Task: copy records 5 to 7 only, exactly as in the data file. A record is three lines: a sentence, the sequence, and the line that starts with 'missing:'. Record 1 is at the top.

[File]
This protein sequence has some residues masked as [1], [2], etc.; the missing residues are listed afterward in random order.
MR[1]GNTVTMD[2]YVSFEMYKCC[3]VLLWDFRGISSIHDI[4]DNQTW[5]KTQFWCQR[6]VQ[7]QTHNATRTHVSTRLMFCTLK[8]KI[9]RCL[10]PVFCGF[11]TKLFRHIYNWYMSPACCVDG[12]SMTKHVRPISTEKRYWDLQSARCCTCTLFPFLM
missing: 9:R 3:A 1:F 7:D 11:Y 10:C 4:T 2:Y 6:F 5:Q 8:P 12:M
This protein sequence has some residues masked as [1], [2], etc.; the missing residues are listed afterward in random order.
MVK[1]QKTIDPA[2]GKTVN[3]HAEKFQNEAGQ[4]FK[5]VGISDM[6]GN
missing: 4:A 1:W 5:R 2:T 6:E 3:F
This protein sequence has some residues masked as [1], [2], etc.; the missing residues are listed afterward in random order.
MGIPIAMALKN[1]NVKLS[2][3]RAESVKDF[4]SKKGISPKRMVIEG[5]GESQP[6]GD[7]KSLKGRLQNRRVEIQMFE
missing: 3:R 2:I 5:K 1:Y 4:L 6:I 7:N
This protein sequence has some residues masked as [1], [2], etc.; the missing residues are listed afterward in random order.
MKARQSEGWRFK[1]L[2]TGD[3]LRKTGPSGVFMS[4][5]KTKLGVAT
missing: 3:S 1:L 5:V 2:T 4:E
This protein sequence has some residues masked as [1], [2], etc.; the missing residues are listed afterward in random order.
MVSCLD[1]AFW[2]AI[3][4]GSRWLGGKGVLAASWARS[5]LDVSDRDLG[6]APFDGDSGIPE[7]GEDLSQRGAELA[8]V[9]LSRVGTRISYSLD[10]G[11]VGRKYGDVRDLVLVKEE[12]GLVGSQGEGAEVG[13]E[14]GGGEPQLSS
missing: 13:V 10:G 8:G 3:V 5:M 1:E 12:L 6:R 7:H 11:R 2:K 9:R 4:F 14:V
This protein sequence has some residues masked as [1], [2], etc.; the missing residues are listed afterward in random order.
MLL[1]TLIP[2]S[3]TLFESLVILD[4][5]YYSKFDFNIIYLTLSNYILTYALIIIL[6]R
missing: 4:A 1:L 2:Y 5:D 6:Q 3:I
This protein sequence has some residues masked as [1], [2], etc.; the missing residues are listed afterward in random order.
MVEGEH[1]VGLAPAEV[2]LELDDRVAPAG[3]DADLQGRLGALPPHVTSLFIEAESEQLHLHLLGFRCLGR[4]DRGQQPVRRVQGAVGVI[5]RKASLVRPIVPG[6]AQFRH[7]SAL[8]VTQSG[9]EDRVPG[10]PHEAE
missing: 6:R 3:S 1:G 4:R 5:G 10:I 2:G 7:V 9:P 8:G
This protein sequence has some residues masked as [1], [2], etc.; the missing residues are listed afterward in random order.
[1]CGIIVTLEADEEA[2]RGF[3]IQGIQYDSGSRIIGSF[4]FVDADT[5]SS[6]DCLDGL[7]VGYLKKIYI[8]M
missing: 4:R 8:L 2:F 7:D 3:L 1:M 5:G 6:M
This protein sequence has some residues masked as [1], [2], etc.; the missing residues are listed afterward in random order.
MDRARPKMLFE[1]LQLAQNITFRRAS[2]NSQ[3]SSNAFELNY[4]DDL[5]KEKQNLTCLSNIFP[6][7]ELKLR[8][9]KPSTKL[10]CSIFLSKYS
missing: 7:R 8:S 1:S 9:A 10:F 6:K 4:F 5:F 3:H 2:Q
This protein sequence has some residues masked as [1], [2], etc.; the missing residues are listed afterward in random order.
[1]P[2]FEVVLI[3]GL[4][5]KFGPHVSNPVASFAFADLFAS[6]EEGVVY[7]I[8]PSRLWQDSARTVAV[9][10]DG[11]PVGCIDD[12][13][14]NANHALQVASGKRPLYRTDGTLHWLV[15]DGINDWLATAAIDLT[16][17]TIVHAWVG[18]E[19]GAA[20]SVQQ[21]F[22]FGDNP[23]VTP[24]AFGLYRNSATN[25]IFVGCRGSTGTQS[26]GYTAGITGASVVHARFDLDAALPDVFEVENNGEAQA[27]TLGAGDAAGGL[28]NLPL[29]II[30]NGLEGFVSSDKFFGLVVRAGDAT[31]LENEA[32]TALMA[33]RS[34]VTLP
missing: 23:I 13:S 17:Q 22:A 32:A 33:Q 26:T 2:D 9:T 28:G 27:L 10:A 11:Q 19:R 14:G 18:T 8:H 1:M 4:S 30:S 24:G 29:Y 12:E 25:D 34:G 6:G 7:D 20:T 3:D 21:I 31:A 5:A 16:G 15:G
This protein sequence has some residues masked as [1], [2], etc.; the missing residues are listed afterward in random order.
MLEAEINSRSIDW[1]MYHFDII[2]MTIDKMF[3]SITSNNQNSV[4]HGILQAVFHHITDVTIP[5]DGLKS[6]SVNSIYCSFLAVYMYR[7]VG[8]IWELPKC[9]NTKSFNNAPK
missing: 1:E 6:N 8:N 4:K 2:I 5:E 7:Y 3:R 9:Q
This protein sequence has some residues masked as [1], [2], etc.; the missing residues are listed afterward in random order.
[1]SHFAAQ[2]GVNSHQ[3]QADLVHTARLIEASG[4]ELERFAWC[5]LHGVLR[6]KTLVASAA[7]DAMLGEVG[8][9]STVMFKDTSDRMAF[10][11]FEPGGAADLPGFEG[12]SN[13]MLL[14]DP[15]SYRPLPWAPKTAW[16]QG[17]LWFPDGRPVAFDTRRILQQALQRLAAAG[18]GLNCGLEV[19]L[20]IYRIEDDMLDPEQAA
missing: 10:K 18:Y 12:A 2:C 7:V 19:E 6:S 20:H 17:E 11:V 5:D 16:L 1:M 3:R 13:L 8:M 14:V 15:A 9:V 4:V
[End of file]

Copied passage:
This protein sequence has some residues masked as [1], [2], etc.; the missing residues are listed afterward in random order.
MVSCLD[1]AFW[2]AI[3][4]GSRWLGGKGVLAASWARS[5]LDVSDRDLG[6]APFDGDSGIPE[7]GEDLSQRGAELA[8]V[9]LSRVGTRISYSLD[10]G[11]VGRKYGDVRDLVLVKEE[12]GLVGSQGEGAEVG[13]E[14]GGGEPQLSS
missing: 13:V 10:G 8:G 3:V 5:M 1:E 12:L 6:R 7:H 11:R 2:K 9:R 4:F 14:V
This protein sequence has some residues masked as [1], [2], etc.; the missing residues are listed afterward in random order.
MLL[1]TLIP[2]S[3]TLFESLVILD[4][5]YYSKFDFNIIYLTLSNYILTYALIIIL[6]R
missing: 4:A 1:L 2:Y 5:D 6:Q 3:I
This protein sequence has some residues masked as [1], [2], etc.; the missing residues are listed afterward in random order.
MVEGEH[1]VGLAPAEV[2]LELDDRVAPAG[3]DADLQGRLGALPPHVTSLFIEAESEQLHLHLLGFRCLGR[4]DRGQQPVRRVQGAVGVI[5]RKASLVRPIVPG[6]AQFRH[7]SAL[8]VTQSG[9]EDRVPG[10]PHEAE
missing: 6:R 3:S 1:G 4:R 5:G 10:I 2:G 7:V 9:P 8:G